Application of Sonic Logs to Estimate the Magnitude of Exhumation in the Foredeep Section of the Western Canada Foreland Basin
In the Western Canada Foreland Basin (WCFB), techniques using coal rank, vitrinite reflectance and other proxies have been used to estimate the magnitude of exhumation accompanying post-orogenic uplift. The results generally agree in terms of trends, where the exhumation increases towards the deformation front. The estimation of magnitude, however, varies up to several thousand metres in the same area depending on technique. These differences introduce significant uncertainty into the calibration of hydrocarbon generation models and resulting petroleum system analyses.
Compaction of sedimentary rocks is largely irreversible, therefore uplifted strata retain the imprint of burial. The degree of compaction as a function of burial depth, furthermore, follows well-documented trends for clastic mudstones (Japsen, 2000). This makes it possible to calculate the magnitude of exhumation by comparing a compaction curve or baseline from rocks at maximum burial depth with a compaction curve from rocks that have been uplifted; the vertical distance between these two curves will yield the magnitude of exhumation.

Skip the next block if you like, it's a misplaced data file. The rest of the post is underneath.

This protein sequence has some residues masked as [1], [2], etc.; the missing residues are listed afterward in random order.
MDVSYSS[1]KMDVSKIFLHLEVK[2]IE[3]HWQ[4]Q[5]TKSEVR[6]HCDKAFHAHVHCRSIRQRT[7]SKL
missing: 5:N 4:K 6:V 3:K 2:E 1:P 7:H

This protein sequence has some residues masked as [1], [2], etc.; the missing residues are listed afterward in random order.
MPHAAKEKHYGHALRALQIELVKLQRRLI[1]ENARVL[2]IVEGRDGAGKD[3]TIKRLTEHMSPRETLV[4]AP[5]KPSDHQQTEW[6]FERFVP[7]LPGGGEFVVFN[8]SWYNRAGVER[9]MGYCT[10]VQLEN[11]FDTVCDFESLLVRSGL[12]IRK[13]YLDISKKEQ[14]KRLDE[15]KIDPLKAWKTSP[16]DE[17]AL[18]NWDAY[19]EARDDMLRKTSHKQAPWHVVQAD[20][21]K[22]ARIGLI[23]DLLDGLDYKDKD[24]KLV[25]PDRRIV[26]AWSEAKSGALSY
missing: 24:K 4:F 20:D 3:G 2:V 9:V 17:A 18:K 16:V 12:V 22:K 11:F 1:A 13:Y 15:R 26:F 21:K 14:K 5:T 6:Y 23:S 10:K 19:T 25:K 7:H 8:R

Compressional velocity obtained from sonic logs is strongly dependent on porosity, which is reduced with compaction. In this study, compressional velocity is used as a proxy for compaction to estimate the magnitude of exhumation. The compaction curve or baseline representing maximum burial depth used in this study was proposed by Japsen (2000) and is appropriate for marine mudstones, like the Upper Cretaceous Colorado Group in the WCFB, that are dominated by smectite/illite clays. This curve relates compressional velocity to burial depth in the absence of erosion and overpressure.
Twenty six wells distributed in the foredeep depozone of the basin were used to calculate the magnitude of exhumation, following the principles explained above. In general, the exhumation magnitude increases from NE to SW, similar to trends observed by previous authors. This study, however, reveals exhumation patterns are collocated with basement terrain structures; the largest exhumation magnitude, for example, overlies a crustal reverse fault.
AAPG Datapages/Search and Discovery Article #90259 ©2016 AAPG Annual Convention and Exhibition, Calgary, Alberta, Canada, June 19-22, 2016